This panel will explore how landscapes are used or mediated to refer to other (distanced) places and times. In the mediations we address, temporalised images, signs, maps, advertisements, artefacts and places are seen as ways to come to terms with or strategically establish landscape futurities.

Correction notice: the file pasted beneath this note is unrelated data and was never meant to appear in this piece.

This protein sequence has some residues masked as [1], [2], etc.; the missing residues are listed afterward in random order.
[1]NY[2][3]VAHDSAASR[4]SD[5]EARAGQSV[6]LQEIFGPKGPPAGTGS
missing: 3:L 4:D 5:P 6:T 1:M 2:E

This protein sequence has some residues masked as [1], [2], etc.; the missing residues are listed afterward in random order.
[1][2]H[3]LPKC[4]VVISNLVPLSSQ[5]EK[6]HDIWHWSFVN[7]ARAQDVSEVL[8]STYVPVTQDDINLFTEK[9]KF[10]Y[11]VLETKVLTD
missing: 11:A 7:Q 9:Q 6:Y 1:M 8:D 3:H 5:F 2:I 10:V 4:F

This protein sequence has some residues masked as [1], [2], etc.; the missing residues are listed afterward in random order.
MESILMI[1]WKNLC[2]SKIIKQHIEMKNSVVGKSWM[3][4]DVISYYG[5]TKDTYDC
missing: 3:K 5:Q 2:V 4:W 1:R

Recent decades have witnessed a growing concern in anthropology with topics such as landscapes, media, time, space and material culture. This panel aims to engage in this debate from a specific angle, exploring how spaces or landscapes are constituted through mediation, and how, in these mediations, shifts in temporal registers are often used strategically, to grasp or establish particular kinds of futures. Landscapes are never self-evident, they must be conveyed to come into being. We are concerned with how landscapes are communicated, how certain objects or activities are employed and, particularly, how a future temporality is put to use in this process. Invoking a landscape often involves invoking a reference beyond its actual time. Anthropologists have addressed this issue in terms of memory, tradition or nostalgia. We hope to show in this panel that there is as much "forward looking" through the use and construction of landscape, as there is nostalgia. These exposures of the future in and through landscapes can be invoked in the present through different means, termed media in this context. These media can range from policy papers depicting solutions for green environmental problems in the future positive, to landscapes featuring in Indian wedding souvenirs promising future love, to signposts in Dutch nature reserves announcing what the visitor will be viewing in the future. One of the aspects we wish to explore is the role of the mediators through which these futurities in the landscape are conveyed. It is our hypothesis that to a certain extent, these media are the message, or at least shape a considerable part of it. We aim to show that landscape futurities can be studied by analysing the media through which they are evoked and communicated. This also shows that futurities are socially biased to include some and exclude others. The issue of futurity is simultaneously pertinent and fleeting. Futurities can be invoked in or through the landscape, but the particularities of this temporal scale are not easily grasped by ethnographic research. As yet, anthropologists have displayed limited concern for futurities. We hope that our focus on the media through which landscape futurities are established will open up this debate.